I always loved the Healey so much nicer then the MGB <br>keep up the good work
Awesome restoration. Maybe it'll light the fire under me to complete my Honda engine swap.
You give me hope: my daughter and I want to buy her a VW Beetle and get it in shape, but space, time etc. are a challenge. Seeing this 'ible makes me feel like we can do it! THANK YOU!
google Moss Motors , and Victoria British they have catalogs for all the part for MF and Sprite. Also original manuals . <br>
oops I obviously meant MG
Really nice instructable! I'm not even into cars, but I was riveted every step of the way. What an impressive job--your dad must be so happy.
Very inspirational!!! <br> <br>Great work!!
Can I adopt you?
That was fantastic! The level detail was inspiring. I have never been so enthralled by a steering wheel wrap... Hats off to you
If this is your first restoration you have missed your calling. As said earlier your attention to detail and not being affraid to tackle anything is a real credit to you. I am also guessing that your father was a big influence on your work ethic. <br> <br>Enjoy the car and I would love to have seen the smile on your father's face when you gave him the car. <br> <br>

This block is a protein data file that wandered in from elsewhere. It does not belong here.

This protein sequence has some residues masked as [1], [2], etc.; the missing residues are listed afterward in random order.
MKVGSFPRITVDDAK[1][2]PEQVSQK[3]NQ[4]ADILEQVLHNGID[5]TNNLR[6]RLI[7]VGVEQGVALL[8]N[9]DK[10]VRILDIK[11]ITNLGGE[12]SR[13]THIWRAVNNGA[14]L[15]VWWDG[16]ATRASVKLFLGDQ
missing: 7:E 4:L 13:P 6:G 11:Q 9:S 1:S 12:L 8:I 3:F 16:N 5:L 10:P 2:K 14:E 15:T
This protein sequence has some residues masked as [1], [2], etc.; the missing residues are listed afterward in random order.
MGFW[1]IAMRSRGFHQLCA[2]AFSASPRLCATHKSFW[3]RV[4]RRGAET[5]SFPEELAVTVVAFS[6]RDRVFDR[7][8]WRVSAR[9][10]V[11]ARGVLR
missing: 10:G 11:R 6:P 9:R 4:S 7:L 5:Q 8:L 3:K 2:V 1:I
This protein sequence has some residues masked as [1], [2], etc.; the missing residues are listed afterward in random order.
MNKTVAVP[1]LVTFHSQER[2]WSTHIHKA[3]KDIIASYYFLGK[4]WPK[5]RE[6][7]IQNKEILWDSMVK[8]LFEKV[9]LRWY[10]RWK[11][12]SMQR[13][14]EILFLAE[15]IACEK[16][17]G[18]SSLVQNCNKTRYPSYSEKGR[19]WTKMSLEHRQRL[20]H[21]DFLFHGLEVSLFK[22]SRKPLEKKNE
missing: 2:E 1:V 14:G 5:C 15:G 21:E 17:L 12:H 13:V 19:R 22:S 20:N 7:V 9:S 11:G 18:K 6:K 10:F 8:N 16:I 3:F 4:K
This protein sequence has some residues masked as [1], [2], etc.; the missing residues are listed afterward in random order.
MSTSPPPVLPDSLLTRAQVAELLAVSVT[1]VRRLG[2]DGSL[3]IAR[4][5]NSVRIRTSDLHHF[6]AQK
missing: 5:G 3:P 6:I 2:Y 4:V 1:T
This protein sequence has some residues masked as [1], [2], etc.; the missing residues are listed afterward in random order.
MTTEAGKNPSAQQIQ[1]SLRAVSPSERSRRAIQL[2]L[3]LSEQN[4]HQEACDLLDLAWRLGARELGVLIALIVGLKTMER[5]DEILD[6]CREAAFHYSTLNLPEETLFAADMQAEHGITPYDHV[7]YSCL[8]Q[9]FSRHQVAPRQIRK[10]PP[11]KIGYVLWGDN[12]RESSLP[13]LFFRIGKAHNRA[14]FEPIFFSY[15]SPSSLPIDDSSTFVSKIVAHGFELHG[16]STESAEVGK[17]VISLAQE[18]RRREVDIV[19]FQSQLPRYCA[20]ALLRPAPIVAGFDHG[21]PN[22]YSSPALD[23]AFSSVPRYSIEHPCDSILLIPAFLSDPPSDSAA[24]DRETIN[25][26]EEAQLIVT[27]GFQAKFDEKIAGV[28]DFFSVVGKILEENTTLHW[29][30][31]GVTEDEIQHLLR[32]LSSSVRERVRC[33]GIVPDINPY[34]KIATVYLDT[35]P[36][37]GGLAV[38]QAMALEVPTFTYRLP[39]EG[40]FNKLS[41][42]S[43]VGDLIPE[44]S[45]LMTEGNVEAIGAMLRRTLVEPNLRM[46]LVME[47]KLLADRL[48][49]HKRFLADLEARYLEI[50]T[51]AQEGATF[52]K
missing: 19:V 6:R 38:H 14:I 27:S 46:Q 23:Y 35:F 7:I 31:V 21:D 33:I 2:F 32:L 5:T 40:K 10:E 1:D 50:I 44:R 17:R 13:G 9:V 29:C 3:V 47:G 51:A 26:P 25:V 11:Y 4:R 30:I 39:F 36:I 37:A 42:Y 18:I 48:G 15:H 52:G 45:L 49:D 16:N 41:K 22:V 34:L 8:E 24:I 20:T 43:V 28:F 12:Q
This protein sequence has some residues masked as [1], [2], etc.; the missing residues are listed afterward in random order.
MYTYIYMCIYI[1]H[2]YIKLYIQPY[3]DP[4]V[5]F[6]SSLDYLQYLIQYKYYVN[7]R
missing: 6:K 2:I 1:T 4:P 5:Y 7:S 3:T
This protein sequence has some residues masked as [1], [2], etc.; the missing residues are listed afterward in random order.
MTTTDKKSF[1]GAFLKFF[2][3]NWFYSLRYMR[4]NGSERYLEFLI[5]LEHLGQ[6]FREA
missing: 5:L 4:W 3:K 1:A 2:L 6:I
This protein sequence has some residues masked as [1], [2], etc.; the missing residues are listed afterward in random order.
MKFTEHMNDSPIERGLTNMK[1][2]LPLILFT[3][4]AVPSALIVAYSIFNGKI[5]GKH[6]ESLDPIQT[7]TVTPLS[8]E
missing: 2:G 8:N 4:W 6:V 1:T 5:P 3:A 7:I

Dear Hell I my be wrong I think that car is 1967 MG I had a 1973 MG and it look just about the same. <br>Jerry
Great job!! You crammed a lot of work in a very short time and I know the feeling. In 1999 I had less than 18 months until I moved overseas from Iowa and completely restored (not original paint scheme) a 1946 Chevy half ton from the ground up in 14 months - that gave me 4 months to drive it before I sold it. Your father is a lucky man! Again &quot;capo di lavoro&quot; as they say here in Italy!!
Nice looking car. I'm currently working on a restoration myself.
1967, wow! .. That's the year the Beatles released Sgt. Pepper's Lonely Hearts Club Band.
There was nothing &quot;mini&quot; about this resto. Excellent work! I could never imagine doing a restoration in such a small space. Your attention to detail was outstanding. Your Father must be very proud, not only to own such a fine piece of craftsmanship but to have a son who was willing to put so much love into a gift for him. <br>
Well, as opposed to the &quot;full&quot; restorations that my uncle does, where he takes the whole thing apart and redoes EVERYTHING, this is mini ;) <br> <br>Anyway, great job on restoring the Sprite, it looks amazing! Great work on detailing the process as well, hopefully I can get something at least half as good as this when I restore my Minor 1000...